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Wondering which Steam Deck to buy? Following the bombshell announcement of the Steam Deck OLED and the roaring success of the original Deck, you’d be forgiven for not knowing which handheld to go with. You may even be surprised to find that Steam Decks can get even cheaper than $399, in the right circumstances…
So, let’s not waste time, and dive right into it!
Which Steam Deck To Buy: Will My Steam Deck Run My Games?
So, with the announcement of the Deck OLED, you may be concerned that the original LCD IPS Deck has become obsolete. Fortunately, this isn’t something you should overly worry about, because the OLED is intentionally meant to target the same performance as the original.
Mind you, the Steam Deck OLED does have a few actual performance boons over its cheaper brethren. These are mainly seen in the boost to memory bandwidth and networking speed. Increased memory bandwidth helps Deck OLED perform slightly better in RAM-constrained workloads like loading in an open world, and of course Wi-Fi 6E is simply a much faster networking solution than Wi-Fi 5…if your router supports it.
Which Steam Deck To Buy: Your Options Today Explained
Steam Deck OLED (The Refresh, New Mid-Range and High-End)
The latest, greatest Steam Deck from Valve is the Steam Deck OLED. As mentioned prior, this device largely performs exactly the same as the original Deck, barring a few improvements to networking and memory bandwidth.
The real selling points of the OLED Steam Deck are twofold: it starts at the same price as the original Mid-Range Deck Model but doubles the storage to 512 GB NVMe, and adds full HDR10 support through the OLED panel.
This allows for Steam Deck to boast by far the best image quality of any gaming handheld currently on the market, even more powerful ones like ROG Ally. And it does so without taking a significant hit in its pricing advantage, softening the blow to the original $399 entry by doubling up on storage.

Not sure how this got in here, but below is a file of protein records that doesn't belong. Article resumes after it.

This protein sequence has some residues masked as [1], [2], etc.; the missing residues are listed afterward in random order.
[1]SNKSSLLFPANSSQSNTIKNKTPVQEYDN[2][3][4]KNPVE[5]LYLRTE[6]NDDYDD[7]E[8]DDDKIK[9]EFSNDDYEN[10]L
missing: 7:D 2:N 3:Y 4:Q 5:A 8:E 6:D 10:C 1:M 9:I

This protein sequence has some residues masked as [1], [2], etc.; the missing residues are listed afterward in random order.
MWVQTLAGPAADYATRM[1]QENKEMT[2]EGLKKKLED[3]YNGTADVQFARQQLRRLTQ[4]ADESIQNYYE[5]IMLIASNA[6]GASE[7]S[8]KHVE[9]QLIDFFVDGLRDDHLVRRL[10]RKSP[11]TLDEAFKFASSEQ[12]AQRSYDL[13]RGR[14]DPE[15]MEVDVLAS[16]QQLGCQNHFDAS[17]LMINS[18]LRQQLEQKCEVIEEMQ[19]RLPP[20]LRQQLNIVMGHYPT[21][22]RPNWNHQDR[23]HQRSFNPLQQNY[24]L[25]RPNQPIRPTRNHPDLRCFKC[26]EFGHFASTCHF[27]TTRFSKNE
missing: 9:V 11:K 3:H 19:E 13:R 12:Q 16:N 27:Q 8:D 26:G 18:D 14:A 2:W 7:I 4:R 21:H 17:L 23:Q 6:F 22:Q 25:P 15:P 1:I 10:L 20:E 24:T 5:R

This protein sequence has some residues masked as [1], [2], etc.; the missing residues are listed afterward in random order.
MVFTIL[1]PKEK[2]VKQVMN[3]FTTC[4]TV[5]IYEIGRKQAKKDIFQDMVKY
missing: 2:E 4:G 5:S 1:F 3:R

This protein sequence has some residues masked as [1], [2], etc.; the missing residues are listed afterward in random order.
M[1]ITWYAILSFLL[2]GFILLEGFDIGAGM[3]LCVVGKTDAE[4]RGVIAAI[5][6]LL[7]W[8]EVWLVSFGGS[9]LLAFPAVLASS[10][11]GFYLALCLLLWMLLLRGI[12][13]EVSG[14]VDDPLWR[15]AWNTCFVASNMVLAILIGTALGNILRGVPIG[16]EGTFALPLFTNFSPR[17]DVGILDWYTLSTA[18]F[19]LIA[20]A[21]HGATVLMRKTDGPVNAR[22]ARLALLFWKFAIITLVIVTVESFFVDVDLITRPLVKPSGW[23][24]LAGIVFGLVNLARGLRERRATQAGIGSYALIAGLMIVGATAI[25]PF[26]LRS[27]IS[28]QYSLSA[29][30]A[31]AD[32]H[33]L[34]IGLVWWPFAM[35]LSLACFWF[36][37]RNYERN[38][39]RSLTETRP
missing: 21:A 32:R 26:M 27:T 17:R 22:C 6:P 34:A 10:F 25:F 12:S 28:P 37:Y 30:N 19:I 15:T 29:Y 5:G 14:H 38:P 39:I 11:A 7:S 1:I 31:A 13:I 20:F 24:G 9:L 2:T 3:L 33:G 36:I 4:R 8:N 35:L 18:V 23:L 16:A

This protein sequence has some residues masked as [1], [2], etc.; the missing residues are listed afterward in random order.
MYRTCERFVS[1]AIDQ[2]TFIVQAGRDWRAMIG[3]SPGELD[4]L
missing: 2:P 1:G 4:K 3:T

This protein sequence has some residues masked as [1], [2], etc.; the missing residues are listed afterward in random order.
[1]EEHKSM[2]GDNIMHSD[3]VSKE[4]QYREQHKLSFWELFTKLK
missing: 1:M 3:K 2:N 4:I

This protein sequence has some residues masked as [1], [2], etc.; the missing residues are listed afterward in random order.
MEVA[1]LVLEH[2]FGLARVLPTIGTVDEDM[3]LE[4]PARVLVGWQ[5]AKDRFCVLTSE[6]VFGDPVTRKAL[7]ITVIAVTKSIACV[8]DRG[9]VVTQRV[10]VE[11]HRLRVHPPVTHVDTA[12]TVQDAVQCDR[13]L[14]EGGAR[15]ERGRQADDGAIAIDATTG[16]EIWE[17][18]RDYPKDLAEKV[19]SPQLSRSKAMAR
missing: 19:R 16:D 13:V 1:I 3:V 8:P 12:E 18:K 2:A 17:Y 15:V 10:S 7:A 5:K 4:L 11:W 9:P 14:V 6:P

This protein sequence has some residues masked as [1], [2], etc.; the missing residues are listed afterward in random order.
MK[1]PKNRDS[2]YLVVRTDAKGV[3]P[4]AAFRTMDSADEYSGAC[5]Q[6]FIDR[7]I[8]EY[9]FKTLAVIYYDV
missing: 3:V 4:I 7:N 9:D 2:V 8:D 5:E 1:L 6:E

- Starts at $549 for 512 GB NVMe or $649 for 1 TB NVMe
- OLED and power improvements provide 30-50% more battery life on average
- Provides the definitive Steam Deck experience
IPS Steam Deck (The Original, New Entry Level)
The original Steam Deck is still, in my earnest opinion, the best gaming handheld ever made prior to its release. With power to run all those prior handheld games and even current-gen console games, the IPS panel is a relatively minor downside. That’s still a good panel type— Deck’s main issue is being a little desaturated in general, and this is an issue you can now fix within Steam OS! It won’t be perfect, but you can still make an IPS Deck look vivid and colorful while playing all the same Deck Verified Games.
- Starts at $399 with 256 GB NVMe- the original mid range model has taken the place of the old entry-level model, which was bogged down by slow eMMc storage
- Still the Steam Deck! All the same games will be playable at the same average frame rates, and plugins like Vibrant Deck can alleviate the lack of OLED a little
- Capable of playing current-gen games optimized for SSDs at the same or lower price as a current gen home console
- 1TB LCD Steam Decks include an anti glare coating for outdoor usage that OLED Steam Decks don’t. You can get an aftermarket antiglare screen protector, but this is still a unique benefit for IPS Deck!
Refurbished Steam Deck (Usually The Original— Eventually The Refresh)
Just a Steam Deck, but refurbished by Valve. At time of writing these are only old Deck models, but eventually OLEDs will need refurbishing, too.
- Refurbished Steam Decks are up to 20% cheaper than standard price- and last-gen entry Decks push this as low as $300.
Which Steam Deck To Buy: New or Refurbished?
If you aren’t gunning for OLED, a refurbished Deck is a great way to hop into viable PC gaming at even lower barrier of entry than the current Deck pricing. Since the units are refurbished by Valve themselves and come with the same warranty, there’s really no reason not to buy a refurbished Steam Deck if you don’t need or want an OLED panel.
Which Steam Deck To Buy: IPS or OLED?
Overall, which Steam Deck you buy is really going to boil down to your budget and viewing needs.
If you want to save money and graphics are secondary, get the IPS Deck and tweak colors to your liking. It’ll be just as good on most ways while saving you $100 or more versus OLED Deck.
If you want the gaming handheld with the best screen and developer support on the market (barring perhaps Nintendo’s third parties on aging mobile hardware), get an OLED Deck. OLED is better than IPS for gaming in every way that matters, and the boons to battery, networking, and even RAM speed easily make OLED the definitive package.
Which Steam Deck To Buy: Is Limited Edition Worth It?
If you’re a collector and don’t mind spending a little extra on the high end model, sure!
If you aren’t a collector…or you’re reading this article well after this edition of the console has sold out, don’t worry about it. Collectors Edition only adds some transparency to the shell, no Actual Features are missing here.